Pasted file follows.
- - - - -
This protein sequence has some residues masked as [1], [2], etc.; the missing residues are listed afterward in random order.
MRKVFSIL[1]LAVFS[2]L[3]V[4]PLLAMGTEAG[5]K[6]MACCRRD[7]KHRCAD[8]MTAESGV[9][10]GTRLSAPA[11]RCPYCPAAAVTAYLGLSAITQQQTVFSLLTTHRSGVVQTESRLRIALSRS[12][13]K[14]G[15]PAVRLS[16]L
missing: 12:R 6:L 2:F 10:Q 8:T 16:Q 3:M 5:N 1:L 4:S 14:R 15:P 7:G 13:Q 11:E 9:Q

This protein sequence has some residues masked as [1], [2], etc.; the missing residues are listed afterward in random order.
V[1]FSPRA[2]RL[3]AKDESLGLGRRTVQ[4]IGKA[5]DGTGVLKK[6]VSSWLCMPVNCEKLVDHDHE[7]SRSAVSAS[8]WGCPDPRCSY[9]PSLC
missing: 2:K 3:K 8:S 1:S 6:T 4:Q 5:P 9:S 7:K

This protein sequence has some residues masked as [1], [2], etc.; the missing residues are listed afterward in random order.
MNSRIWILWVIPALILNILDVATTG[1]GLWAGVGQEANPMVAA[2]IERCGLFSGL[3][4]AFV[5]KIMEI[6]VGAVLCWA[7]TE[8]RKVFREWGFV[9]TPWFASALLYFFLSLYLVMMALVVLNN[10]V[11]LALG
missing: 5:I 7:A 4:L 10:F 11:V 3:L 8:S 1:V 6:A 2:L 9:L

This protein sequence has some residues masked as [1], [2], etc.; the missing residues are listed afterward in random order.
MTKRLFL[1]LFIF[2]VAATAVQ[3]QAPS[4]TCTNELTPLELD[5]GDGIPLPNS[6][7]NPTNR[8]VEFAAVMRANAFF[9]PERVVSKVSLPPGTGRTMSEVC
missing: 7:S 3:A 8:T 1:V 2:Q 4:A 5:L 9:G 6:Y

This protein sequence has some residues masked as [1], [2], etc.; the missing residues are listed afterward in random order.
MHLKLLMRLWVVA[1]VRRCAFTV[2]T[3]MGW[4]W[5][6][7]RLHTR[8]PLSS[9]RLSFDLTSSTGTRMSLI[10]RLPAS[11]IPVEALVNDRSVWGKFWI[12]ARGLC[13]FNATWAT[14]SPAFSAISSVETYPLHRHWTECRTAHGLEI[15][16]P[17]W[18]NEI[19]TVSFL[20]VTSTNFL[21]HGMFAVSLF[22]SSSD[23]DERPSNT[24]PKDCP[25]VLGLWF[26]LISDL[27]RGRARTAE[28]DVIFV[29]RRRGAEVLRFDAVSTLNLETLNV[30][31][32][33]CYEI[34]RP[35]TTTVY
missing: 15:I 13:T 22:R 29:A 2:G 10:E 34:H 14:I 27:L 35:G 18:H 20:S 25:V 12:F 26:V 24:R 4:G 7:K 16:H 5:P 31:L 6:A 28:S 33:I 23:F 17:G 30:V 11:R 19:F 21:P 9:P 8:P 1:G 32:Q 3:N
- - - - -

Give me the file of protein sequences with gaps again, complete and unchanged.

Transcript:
This protein sequence has some residues masked as [1], [2], etc.; the missing residues are listed afterward in random order.
MRKVFSIL[1]LAVFS[2]L[3]V[4]PLLAMGTEAG[5]K[6]MACCRRD[7]KHRCAD[8]MTAESGV[9][10]GTRLSAPA[11]RCPYCPAAAVTAYLGLSAITQQQTVFSLLTTHRSGVVQTESRLRIALSRS[12][13]K[14]G[15]PAVRLS[16]L
missing: 12:R 6:L 2:F 10:Q 8:T 16:Q 3:M 5:N 1:L 4:S 14:R 15:P 7:G 13:Q 11:E 9:Q

This protein sequence has some residues masked as [1], [2], etc.; the missing residues are listed afterward in random order.
V[1]FSPRA[2]RL[3]AKDESLGLGRRTVQ[4]IGKA[5]DGTGVLKK[6]VSSWLCMPVNCEKLVDHDHE[7]SRSAVSAS[8]WGCPDPRCSY[9]PSLC
missing: 2:K 3:K 8:S 1:S 6:T 4:Q 5:P 9:S 7:K

This protein sequence has some residues masked as [1], [2], etc.; the missing residues are listed afterward in random order.
MNSRIWILWVIPALILNILDVATTG[1]GLWAGVGQEANPMVAA[2]IERCGLFSGL[3][4]AFV[5]KIMEI[6]VGAVLCWA[7]TE[8]RKVFREWGFV[9]TPWFASALLYFFLSLYLVMMALVVLNN[10]V[11]LALG
missing: 5:I 7:A 4:L 10:F 11:V 3:L 8:S 1:V 6:A 2:L 9:L

This protein sequence has some residues masked as [1], [2], etc.; the missing residues are listed afterward in random order.
MTKRLFL[1]LFIF[2]VAATAVQ[3]QAPS[4]TCTNELTPLELD[5]GDGIPLPNS[6][7]NPTNR[8]VEFAAVMRANAFF[9]PERVVSKVSLPPGTGRTMSEVC
missing: 7:S 3:A 8:T 1:V 2:Q 4:A 5:L 9:G 6:Y

This protein sequence has some residues masked as [1], [2], etc.; the missing residues are listed afterward in random order.
MHLKLLMRLWVVA[1]VRRCAFTV[2]T[3]MGW[4]W[5][6][7]RLHTR[8]PLSS[9]RLSFDLTSSTGTRMSLI[10]RLPAS[11]IPVEALVNDRSVWGKFWI[12]ARGLC[13]FNATWAT[14]SPAFSAISSVETYPLHRHWTECRTAHGLEI[15][16]P[17]W[18]NEI[19]TVSFL[20]VTSTNFL[21]HGMFAVSLF[22]SSSD[23]DERPSNT[24]PKDCP[25]VLGLWF[26]LISDL[27]RGRARTAE[28]DVIFV[29]RRRGAEVLRFDAVSTLNLETLNV[30][31][32][33]CYEI[34]RP[35]TTTVY
missing: 15:I 13:T 22:R 29:A 2:G 10:E 34:H 14:I 27:L 35:G 18:H 20:S 25:V 12:F 26:V 24:R 4:G 7:K 16:H 5:P 31:L 6:A 28:S 33:I 23:F 17:G 30:V 11:R 19:F 21:P 9:P 8:P 1:G 32:Q 3:N